Friday, August 1, 2008

Vietnamese Shoes Killed My Feet

A few months ago I visited Hoi An, a city in central Vietnam famous for custom-made clothing and shoes. The city is gorgeous--two to four centuries-old wooden Chinese architecture, paper lanterns lit at night, Chinese temples, art galleries and antique stores; a quaint town straight out of a Pearl S. Buck novel.

I had four pairs of shoes made: a cute silver pair with orange and yellow polk-a-dots (trust me--they were fabulous) to wear with jeans, black and brown pumps for work, and a hot pair of black knee-high boots. The silver dotted shoes I threw away in Italy after the second time wearing them.

Yesterday, I walked downhill to the train station in Larne, NI for fifteen minutes in excruciating pain. Even though these shoes had been measured and designed for my feet, they felt like torture devices from the Inquisition or, dare I say it, devices used on POWs during the Vietnam War. Never mind, that was uncalled for.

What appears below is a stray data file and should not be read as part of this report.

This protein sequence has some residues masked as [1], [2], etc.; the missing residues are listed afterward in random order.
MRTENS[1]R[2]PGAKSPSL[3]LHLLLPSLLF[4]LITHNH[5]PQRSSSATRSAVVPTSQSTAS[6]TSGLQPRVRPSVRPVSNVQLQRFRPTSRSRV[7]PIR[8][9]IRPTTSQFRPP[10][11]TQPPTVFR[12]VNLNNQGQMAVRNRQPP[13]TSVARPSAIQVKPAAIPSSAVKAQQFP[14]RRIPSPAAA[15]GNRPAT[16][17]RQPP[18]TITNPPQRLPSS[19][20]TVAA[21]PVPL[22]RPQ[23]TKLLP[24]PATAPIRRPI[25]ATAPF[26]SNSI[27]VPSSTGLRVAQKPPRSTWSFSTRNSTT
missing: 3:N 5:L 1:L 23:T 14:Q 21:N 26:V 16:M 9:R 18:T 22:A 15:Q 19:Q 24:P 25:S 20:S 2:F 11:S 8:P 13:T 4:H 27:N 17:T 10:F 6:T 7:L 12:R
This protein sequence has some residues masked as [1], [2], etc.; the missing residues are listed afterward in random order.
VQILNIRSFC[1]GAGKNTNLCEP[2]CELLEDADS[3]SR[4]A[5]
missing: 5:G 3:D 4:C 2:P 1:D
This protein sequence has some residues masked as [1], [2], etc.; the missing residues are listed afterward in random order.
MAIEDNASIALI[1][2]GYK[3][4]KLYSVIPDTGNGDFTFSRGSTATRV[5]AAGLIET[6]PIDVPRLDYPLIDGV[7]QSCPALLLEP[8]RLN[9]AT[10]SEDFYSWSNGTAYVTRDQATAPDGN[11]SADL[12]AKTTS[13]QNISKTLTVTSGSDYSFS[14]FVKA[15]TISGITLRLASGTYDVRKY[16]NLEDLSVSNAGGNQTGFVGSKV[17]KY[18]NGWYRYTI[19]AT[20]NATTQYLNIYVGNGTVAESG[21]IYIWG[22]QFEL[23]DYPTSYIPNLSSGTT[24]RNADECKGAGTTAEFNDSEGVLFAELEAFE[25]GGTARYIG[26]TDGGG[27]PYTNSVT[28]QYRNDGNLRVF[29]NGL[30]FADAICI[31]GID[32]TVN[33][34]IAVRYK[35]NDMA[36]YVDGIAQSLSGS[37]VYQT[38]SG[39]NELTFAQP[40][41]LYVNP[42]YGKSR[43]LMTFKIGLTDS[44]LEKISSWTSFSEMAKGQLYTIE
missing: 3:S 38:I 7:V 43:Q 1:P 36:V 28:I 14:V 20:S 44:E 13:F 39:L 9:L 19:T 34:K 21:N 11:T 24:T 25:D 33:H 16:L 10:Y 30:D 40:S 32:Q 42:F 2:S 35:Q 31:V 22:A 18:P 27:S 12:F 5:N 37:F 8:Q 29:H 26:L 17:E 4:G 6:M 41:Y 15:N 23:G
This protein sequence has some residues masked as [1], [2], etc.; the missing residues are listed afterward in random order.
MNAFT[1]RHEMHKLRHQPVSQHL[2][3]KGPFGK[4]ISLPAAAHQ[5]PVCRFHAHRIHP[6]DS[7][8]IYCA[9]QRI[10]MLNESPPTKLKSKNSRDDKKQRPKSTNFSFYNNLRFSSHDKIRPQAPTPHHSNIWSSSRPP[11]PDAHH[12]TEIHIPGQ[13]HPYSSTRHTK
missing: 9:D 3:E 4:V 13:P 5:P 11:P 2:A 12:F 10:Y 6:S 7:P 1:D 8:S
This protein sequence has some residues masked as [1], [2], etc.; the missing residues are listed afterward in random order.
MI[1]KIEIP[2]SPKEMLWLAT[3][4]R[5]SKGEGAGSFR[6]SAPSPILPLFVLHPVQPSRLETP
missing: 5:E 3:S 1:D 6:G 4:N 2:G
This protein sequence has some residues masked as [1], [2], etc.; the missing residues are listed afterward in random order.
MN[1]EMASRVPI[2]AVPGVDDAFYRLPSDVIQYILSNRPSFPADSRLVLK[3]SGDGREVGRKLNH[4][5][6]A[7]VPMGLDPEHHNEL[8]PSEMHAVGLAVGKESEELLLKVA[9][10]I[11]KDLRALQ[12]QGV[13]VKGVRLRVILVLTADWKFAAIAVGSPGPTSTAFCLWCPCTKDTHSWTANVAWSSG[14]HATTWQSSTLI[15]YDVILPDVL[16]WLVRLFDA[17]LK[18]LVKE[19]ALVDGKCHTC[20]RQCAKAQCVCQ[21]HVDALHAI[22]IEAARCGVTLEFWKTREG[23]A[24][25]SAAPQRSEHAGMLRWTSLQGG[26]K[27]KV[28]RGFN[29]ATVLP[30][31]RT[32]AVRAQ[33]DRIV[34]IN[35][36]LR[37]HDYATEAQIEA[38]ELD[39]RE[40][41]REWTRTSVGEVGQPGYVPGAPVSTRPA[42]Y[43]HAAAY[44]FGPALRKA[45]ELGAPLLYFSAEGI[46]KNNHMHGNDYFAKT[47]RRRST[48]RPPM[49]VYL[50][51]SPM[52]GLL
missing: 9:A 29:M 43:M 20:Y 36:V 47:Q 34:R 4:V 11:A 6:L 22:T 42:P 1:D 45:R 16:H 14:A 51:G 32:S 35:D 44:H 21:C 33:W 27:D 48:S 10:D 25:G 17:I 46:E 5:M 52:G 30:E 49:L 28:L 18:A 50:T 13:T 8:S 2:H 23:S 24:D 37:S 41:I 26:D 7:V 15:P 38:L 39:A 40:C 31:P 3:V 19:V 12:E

When I reached the station, I had missed the train by three minutes since my stride slowed down as I awkwardly walked in the least painful way possible. SInce I had an hour to kill, I went to a cheap clothing store called New Look and bought a pair of flat, black eyelet shoes for only 12 pounds. Although they were much more comfortable, my feet had blisters and bubbles like the time I spilled boiling water on my foot. Today, I have to walk on the sides of my feet around the house, since blisters are covering the entire bottom of my soles and the tops of my toes.

Moral of this complaining: The suits in Hoi An are great. Get some. But skip the custom made shoes.

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